- The reversibility of neurobiological changes is poorly understood. White matter abnormalities (neural wiring) may be more reversible than gray matter abnormalities (neural cells). Preliminary studies indicate mindfulness practice can improve cognitive deficits.
Noted trauma psychiatrist Bessel van der Kolk provided a commentary on the Teicher & Samson article. While giving them credit for decades of excellent research and a good research review, van der Kolk notes there is more to the story. Adverse childhood experiences are better thought of as childhood traumas, and these traumas impact and change the child’s nervous system. Since the nervous system is the foundation for how a human perceives the world, negatively-impacted children necessarily experience the world differently.
Van der Kolk provides a different perspective on the prevalence of abuse. Looking at quality studies in North America, Asia and Africa, at least 50% of all children have experiences that qualify as a trauma which impacts neural wiring, and which in turn impacts the child’s (and later the adult’s) ability to appraise risk and safety. He referenced the ACES study (Adverse Childhood Experiences, U.S. Center for Disease Control), which indicates only 30% of middle class Americans had no adverse childhood experience.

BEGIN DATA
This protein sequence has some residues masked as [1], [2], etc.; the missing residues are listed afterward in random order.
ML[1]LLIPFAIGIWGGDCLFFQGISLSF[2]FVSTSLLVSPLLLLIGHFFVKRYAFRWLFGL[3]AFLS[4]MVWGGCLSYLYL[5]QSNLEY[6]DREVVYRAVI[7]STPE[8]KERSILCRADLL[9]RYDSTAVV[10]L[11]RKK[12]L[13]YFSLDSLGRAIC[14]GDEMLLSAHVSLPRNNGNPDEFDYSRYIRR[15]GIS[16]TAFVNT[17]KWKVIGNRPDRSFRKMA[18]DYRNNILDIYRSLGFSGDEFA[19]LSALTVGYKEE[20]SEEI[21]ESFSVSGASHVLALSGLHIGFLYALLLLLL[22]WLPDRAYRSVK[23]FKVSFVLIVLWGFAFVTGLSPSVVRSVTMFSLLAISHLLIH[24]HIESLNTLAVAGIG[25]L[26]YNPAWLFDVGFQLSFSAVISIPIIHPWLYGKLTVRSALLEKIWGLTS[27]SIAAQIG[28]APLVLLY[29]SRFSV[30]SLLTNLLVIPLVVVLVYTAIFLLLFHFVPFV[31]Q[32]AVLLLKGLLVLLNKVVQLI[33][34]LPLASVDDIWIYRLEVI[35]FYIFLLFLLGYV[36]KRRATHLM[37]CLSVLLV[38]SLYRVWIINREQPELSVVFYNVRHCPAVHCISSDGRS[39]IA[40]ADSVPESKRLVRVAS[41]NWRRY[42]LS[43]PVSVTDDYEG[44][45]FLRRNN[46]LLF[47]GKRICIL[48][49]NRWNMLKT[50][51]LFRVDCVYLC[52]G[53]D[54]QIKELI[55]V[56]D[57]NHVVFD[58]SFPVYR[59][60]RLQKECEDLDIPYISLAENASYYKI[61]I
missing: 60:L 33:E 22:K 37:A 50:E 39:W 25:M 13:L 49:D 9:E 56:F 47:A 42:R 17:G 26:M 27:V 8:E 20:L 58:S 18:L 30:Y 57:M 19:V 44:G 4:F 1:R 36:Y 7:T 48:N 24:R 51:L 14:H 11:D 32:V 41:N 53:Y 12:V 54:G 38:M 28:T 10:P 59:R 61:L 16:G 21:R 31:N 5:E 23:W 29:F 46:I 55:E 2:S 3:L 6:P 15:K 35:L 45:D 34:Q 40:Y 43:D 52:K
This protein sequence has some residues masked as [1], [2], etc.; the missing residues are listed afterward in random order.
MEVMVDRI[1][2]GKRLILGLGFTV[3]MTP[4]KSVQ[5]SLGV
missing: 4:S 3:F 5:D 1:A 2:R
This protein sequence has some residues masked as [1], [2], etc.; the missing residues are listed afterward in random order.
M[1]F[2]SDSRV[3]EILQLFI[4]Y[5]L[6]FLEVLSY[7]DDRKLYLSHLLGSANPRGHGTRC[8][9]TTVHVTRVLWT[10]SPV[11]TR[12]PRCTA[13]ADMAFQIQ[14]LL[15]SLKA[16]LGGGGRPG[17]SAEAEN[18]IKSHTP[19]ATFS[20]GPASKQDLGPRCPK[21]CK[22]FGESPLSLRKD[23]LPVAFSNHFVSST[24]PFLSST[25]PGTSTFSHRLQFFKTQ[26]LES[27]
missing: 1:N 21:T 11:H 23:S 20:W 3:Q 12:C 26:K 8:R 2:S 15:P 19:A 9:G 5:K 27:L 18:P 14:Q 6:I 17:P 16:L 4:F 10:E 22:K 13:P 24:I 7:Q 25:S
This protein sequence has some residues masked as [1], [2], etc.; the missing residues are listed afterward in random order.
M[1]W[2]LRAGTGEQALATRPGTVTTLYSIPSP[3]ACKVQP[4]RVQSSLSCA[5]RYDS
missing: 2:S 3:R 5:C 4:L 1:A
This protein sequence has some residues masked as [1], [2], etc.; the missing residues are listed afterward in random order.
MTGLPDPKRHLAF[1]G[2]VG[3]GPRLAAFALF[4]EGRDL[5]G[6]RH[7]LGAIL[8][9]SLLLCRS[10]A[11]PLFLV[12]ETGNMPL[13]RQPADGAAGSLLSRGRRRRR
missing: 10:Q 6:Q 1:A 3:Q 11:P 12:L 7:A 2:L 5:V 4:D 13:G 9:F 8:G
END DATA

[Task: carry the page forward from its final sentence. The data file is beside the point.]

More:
Van der Kolk also points out that current psychiatric diagnostic systems, such as the DSM and ICD, are ineffective at identifying the neglect and abuse (impacting trauma). This, he argues, leads to Teicher and Samson’s confusion about the relationship between trauma and abnormal brain structure. For him (and for ICCI), attachment theory and science provides a better insight into understanding the problem and solutions. The impact is not so much to psychopathology, but to the development of modified attachment behaviors. At the heart of the problem are parents who chronically misattune with their children’s needs. The solution is parenting with improved attunement.
“Clarifying the neuronal connections associated with mental illness is vitally important, but it is equally critical to recognize that those neuronal connections are, in large part, the result of early caregiving interactions that shape our minds and brains when we are young, and that continue to underpin the fundamental substance and meaning of our lives.” Bessel van der Kolk, at 269.